James Patterson laments white male writers are facing racism, and then receives immediate backlash

"It's even harder for older writers. You don't meet many 52-year-old white males," said the bestselling author

By Joy Saha

Published June 13, 2022 4:24PM (EDT)

James Patterson (Getty Images/Jeff Kravitz/FilmMagic)
James Patterson (Getty Images/Jeff Kravitz/FilmMagic)

Bestselling author James Patterson, who currently ranks third on the list of richest — and most successful — authors of all time, caught heat after suggesting that white, male writers are struggling to find work during these trying times.

Patterson voiced his concerns during a Sunday interview with The Times, in which he asserted that white men are facing racism within the film, theater, TV and publishing industries.

″[It's] just another form of racism," Patterson said. "What's that all about? Can you get a job? Yes. Is it harder? Yes. It's even harder for older writers. You don't meet many 52-year-old white males."

It didn't take long for the "Alex Cross" author to garner backlash on social media, with critics highlighting his astounding wealth and sheer privilege as a white, male author in the publishing world.  

RELATED: James Patterson: "Amazon could actually dedicate itself to saving books and literature in this country"

"James Patterson, one of the richest authors in the world, thinks its hard for 52 year old white men to succeed," one commenter tweeted. "Because, as we all know, old white men are so poorly represented as writers in film, tv, theatre, and publishing."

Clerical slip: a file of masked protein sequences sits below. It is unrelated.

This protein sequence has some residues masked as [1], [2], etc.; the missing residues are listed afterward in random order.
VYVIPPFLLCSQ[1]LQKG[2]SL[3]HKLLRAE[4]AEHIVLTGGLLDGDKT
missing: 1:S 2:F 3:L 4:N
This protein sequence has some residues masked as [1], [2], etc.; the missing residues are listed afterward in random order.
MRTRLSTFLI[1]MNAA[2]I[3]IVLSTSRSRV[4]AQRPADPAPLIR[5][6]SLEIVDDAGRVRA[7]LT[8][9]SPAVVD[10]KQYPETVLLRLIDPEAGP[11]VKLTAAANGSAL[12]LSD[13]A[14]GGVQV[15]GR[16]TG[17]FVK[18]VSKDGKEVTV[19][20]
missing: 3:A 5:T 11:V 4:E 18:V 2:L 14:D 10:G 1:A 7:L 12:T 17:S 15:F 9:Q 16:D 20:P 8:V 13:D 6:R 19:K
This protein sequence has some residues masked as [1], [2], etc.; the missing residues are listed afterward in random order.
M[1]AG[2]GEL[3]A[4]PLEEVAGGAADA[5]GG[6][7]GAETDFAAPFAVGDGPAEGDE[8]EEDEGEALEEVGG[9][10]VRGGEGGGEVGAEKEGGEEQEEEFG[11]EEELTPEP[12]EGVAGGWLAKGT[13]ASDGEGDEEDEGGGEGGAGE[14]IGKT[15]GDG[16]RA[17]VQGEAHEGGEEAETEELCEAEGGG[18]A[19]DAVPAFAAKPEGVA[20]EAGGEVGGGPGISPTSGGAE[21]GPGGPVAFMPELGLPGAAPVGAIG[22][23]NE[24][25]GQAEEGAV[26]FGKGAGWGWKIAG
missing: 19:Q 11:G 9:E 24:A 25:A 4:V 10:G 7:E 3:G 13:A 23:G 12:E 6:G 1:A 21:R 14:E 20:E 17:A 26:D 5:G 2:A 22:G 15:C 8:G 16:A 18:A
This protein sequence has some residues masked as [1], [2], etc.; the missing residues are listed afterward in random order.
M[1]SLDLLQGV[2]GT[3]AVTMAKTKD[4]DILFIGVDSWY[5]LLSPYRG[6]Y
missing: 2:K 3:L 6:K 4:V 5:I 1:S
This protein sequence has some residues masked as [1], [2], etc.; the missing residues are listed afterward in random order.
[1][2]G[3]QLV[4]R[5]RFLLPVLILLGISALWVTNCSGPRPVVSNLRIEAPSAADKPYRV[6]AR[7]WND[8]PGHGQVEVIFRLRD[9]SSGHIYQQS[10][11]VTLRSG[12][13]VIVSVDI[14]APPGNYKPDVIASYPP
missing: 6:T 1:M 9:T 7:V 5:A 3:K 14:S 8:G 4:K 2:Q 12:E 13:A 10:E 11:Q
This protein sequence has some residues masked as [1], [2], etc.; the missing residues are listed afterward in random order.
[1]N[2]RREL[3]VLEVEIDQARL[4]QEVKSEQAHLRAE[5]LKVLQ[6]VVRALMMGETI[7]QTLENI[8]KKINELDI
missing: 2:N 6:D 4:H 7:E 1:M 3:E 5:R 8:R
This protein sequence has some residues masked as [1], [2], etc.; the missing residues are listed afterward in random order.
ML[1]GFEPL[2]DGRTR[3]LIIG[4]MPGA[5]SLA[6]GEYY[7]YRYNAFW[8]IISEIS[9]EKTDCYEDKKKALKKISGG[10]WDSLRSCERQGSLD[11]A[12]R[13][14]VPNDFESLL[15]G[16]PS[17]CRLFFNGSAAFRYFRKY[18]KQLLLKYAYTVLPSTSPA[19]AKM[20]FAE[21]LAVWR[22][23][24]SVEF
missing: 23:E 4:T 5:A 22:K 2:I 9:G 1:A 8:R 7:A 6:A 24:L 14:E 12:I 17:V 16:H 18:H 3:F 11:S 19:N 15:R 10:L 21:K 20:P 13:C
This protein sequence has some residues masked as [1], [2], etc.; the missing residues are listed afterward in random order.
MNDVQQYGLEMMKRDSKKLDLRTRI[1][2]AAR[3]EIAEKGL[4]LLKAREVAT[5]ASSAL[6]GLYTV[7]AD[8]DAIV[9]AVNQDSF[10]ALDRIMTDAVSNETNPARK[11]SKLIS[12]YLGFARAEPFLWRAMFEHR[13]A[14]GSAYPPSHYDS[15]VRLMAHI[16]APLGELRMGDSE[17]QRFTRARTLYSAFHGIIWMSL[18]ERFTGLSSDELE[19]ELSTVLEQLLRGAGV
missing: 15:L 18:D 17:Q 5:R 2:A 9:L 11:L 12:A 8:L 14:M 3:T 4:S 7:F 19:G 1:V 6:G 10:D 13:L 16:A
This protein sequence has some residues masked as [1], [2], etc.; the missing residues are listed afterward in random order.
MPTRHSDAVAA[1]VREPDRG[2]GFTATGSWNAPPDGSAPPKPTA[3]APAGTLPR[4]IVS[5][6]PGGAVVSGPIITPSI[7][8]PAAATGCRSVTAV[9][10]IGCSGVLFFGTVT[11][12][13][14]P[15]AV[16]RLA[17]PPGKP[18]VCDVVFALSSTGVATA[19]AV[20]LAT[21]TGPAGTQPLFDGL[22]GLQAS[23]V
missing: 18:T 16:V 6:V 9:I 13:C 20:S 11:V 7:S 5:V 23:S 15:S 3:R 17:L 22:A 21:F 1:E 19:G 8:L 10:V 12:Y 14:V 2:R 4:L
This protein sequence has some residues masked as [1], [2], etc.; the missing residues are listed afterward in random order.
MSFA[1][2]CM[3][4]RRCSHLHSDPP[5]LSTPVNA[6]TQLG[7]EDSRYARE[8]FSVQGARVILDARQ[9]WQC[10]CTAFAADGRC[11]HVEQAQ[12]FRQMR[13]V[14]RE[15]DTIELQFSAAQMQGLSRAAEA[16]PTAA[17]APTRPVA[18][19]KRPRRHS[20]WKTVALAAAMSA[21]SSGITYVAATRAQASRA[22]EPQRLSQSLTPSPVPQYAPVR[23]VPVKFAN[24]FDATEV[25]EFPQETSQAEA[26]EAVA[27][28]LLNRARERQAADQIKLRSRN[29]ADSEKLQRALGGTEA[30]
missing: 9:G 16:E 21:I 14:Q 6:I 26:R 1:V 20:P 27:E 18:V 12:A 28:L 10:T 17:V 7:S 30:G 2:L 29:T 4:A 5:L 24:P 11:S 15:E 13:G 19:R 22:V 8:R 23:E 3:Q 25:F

Per a 2020 New York Times op-ed, 89% of books were written by white writers while a 11% were written by authors of color. And within the film industry, a 2022 Hollywood Diversity Report conducted by the University of California, Los Angeles (UCLA) found that white, male directors continue to be an overwhelming majority throughout the years — in 2019, 85.6% of directors were white while 84.9% were male. 

"Amending my previous quote to 'when you're accustomed to insane privilege, even slightly less insane privilege apparently feels like oppression. (It's still not.)," wrote American film executive Franklin Leonard. 

"This is why the highest paid writer in the world is a Black woman, right? No? It's still James Patterson?" authors Daniel Abraham and Ty Franck – who collectively go by the pen name  James S. A. Corey and are known for "The Expanse" novels – also wrote

A separate user tweeted, "For anyone who doesn't know, James Patterson launched a children's imprint that published many diverse works, then up and decided one day it would only publish his own work. His whole 'white authors are suffering thing' comes after a 'I want to profit off diversity' thing."

In his interview, Patterson also blasted Hachette Book Group, the initial publisher of Woody Allen's 2020 memoir that backed out of the project in March of that same year after employees staged a walkout and Allen's estranged son, Ronan Farrow, also disapproved of the move. Allen's memoir, titled "Apropos of Nothing," was later published by Arcade Publishing.


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"I hated that," Patterson said of the publishing house's decision. "He has the right to tell his own story."

He added: "I'm almost always on the side of free speech."

In addition to being one of the wealthiest authors, Patterson holds the record for the most New York Times best sellers. His most recent publication, "Run, Rose, Run: A Novel," was co-authored with Dolly Parton and tells the tale of a young singer-songwriter who is trying to escape her dark past.

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Joy Saha

Joy Saha is an editorial fellow at Salon, covering Culture. She holds a BA in journalism from the University of Maryland, College Park.

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Author Books Brief James Patterson Racism White Privilege